EU Leaders Call for Changes to Election Law in Bosnia

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ZAGREB, May 2, 2018 – In a joint statement on Wednesday, EU High Representative for Foreign Affairs and Security Policy Federica Mogherini and Commissioner for European Neighbourhood and Enlargement Policy Johannes Hahn called on political leaders in Bosnia and Herzegovina to amend the country’s election law in accordance with a ruling by the country’s Constitutional Court, and warned that forming a new government in autumn could be jeopardised if that was not done.

Probably the last round of talks between leading Croat and Bosniak political parties has been scheduled, with the mediation of the US and European administrations, before the Central Electoral Commission (SIP) next week delivers its decision to call a general election.

Mogherini and Hahn assessed that during the series of talks presided by the EU and US ambassadors to Bosnia, a framework to find a possible solution has been created.

We expect leaders in Bosnia and Herzegovina to reach a compromise without delay in the best interest of their country. If the results of the general election cannot be implemented, the formation of a new government could be at risk, Mogherini and Hahn said in a joint statement.

They noted that in a recent report the Commission called on the political leaders in the country to reach an agreement on the indirect election to the House of Peoples in the Federation entity, and underscored that the election law has to be changed in accordance with a ruling by the Constitutional Court.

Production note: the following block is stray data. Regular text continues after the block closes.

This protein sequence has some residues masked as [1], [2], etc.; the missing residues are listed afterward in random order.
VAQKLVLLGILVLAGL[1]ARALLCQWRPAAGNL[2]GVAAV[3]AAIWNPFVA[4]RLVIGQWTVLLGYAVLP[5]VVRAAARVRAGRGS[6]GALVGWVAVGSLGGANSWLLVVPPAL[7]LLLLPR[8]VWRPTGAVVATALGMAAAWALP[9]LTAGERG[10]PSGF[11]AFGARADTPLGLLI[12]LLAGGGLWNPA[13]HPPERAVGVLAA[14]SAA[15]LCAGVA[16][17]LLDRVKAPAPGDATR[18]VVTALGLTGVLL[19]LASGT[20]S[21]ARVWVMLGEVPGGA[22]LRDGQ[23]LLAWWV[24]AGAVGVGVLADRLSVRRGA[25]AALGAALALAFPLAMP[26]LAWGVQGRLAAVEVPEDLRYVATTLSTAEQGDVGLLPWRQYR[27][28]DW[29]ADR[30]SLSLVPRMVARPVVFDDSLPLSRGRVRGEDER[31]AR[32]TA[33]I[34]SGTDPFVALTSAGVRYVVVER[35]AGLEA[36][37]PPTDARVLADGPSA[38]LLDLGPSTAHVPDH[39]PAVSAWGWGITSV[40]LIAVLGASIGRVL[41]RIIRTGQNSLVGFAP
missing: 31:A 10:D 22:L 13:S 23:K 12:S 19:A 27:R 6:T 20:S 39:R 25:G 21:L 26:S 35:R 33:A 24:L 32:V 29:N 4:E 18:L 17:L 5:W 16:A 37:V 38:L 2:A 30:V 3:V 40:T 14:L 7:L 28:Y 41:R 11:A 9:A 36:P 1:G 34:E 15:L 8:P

Mogherini and Hahn added that the Central Electoral Commission will call a general election for October and expressed hope that the institution will implement its mandate in an independent and professional manner. The holding of elections and the implementation of their results, including the proper functioning of institutions, is a fundamental democratic requirement for any country aspiring to join the European Union. Holding the future election results hostage to party interests is not an option, they said.

In response to a complaint by Croat parties, the Constitutional Court in Bosnia and Herzegovina has abolished provisions of the election law regarding the election of deputies to the House of Peoples in the Federation entity, which means that a new executive authority cannot be formed in that entity, as well as to the state parliament’s House of Peoples.

Croat parties are calling for the Court’s decision to be implemented in order to ensure the legitimacy of those elected, while Bosniak parties insist on reducing the powers of the House of People, which is a key institution for ensuring the equal rights of Croats.


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